I began embracing the “less is more” philosophy—less of everything else and more time at home, more time sleeping, more time working out, more time meditating, more time in a quiet space. The past decade, I had no idea what I was experiencing because I thought having a really positive outlook was how I was “feeling.” Deep down, I really, truly felt that way but it was because I never allowed myself the time to sit down and process my emotions. So now, I’m more in touch with my mental state because I have given myself the space to say, “Actually, I’m not doing that great today.” Now it’s okay to be neutral. We have this range of emotions and I wasn’t using them, and the only way we can really know how we’re feeling is to allow ourselves that grace to slow down—this has been so empowering.

I also never asked for help—not from my husband, colleagues, nurses or family. I felt I needed to be the provider of all things to everyone. Now I’m really quick to say, “Can you help me?” All of these moments of asking for support have helped me create deeper relationships with friends, family, and even my Jaanuu community because for the first time, they’re seeing my vulnerable side. I remind myself that the people that love you want to help you, and that has been a tough thing for me to learn. I always thought asking for help meant being weak. In reality, I was drained and making myself run on fumes versus being able to take a few things off my plate and then add things back in that really motivated and fueled me.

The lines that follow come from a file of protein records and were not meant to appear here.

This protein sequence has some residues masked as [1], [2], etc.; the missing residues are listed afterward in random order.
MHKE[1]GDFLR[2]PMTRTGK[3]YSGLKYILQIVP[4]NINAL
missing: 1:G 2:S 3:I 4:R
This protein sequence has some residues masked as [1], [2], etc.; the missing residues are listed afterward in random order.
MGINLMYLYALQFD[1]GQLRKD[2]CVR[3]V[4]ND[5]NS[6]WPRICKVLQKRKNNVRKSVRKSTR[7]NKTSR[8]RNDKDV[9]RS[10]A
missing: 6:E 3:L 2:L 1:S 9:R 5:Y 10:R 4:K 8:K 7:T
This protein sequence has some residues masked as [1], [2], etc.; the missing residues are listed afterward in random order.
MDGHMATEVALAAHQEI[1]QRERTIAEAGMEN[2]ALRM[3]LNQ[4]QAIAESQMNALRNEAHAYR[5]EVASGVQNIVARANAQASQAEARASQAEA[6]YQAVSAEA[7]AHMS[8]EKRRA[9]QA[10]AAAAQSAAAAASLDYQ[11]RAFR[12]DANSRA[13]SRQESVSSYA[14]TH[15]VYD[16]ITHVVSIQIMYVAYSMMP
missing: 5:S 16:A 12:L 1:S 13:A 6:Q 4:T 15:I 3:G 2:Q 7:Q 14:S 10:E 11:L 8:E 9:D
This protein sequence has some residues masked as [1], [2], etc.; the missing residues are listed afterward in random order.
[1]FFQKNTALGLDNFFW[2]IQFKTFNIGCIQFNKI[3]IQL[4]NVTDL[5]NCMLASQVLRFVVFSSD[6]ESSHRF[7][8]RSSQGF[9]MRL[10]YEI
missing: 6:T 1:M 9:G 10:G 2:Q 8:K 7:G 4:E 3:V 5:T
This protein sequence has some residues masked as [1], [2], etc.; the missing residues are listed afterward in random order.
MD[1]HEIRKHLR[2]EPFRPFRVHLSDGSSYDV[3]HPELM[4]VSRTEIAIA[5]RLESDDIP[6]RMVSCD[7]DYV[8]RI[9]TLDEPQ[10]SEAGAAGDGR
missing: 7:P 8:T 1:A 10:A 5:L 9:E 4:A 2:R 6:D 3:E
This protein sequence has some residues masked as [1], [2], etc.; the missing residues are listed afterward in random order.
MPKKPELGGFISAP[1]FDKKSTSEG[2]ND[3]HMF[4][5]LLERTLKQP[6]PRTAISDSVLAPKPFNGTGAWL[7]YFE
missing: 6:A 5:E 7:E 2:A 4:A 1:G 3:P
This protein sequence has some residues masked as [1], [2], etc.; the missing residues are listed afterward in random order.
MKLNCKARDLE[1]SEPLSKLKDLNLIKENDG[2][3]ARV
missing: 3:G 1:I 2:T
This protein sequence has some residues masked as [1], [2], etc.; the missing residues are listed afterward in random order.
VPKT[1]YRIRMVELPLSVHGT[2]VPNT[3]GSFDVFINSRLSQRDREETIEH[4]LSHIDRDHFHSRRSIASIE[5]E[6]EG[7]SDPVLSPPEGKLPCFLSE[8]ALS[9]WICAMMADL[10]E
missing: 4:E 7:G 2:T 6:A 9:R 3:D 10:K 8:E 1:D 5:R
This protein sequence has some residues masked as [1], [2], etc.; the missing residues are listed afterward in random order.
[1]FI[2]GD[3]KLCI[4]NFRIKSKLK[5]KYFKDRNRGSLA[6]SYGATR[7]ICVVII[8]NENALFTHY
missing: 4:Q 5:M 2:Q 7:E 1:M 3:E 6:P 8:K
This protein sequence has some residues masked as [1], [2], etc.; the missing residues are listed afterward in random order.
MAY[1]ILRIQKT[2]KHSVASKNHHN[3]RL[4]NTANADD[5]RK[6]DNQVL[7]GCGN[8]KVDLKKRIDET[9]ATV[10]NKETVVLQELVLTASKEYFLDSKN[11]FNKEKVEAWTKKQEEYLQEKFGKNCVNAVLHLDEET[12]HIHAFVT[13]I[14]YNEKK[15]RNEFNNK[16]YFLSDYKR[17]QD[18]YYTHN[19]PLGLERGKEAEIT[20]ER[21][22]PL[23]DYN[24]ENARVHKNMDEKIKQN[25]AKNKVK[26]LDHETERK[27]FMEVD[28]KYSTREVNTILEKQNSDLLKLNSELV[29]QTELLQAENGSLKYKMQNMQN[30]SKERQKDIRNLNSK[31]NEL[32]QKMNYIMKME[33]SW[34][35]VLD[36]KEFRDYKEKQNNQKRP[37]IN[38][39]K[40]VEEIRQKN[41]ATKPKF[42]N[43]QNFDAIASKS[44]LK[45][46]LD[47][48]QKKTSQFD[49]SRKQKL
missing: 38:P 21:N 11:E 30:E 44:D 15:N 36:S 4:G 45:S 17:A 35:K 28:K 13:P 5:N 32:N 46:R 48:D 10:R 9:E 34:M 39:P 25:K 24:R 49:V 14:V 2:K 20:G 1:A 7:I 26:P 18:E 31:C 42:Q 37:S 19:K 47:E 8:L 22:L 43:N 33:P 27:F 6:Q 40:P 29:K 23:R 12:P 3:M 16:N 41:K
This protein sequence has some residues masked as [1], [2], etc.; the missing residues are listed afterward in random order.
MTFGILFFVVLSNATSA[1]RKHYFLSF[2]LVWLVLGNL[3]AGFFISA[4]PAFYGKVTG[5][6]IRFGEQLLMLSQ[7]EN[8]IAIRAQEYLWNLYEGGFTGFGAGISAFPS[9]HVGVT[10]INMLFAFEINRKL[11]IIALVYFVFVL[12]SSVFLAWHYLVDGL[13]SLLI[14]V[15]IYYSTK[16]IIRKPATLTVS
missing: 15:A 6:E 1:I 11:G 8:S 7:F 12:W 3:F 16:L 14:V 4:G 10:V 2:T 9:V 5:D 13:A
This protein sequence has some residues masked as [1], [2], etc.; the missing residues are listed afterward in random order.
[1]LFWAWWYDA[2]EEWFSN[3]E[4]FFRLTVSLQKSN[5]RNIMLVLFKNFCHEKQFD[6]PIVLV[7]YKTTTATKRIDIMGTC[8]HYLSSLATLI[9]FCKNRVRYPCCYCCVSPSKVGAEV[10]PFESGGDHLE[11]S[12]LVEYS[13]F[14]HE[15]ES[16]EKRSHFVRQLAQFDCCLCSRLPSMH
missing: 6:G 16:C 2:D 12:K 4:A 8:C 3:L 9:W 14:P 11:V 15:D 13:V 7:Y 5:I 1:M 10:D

This self awareness journey has been just that, a journey. There have been many demons brought to the forefront that I didn’t want to deal with. No one wants to talk about their trauma and triggers, no one wants to talk about why they feel what they feel—digging deep into the past and doing the work to heal those traumas can be exhausting. On the other end, you get the beauty of living life with more purpose and vulnerability. My relationship with people and my gratitude for my work as a pediatrician and with Jaanuu is exponential because it’s coming from a real place. COVID-19 dealt us a nasty hand these past two years, and collectively we are suffering and confused with how to process. But, if there is one thing I am grateful for during this time, it is that I was shaken out of simply moving through life and into a better, more authentic version of myself. For that I am grateful.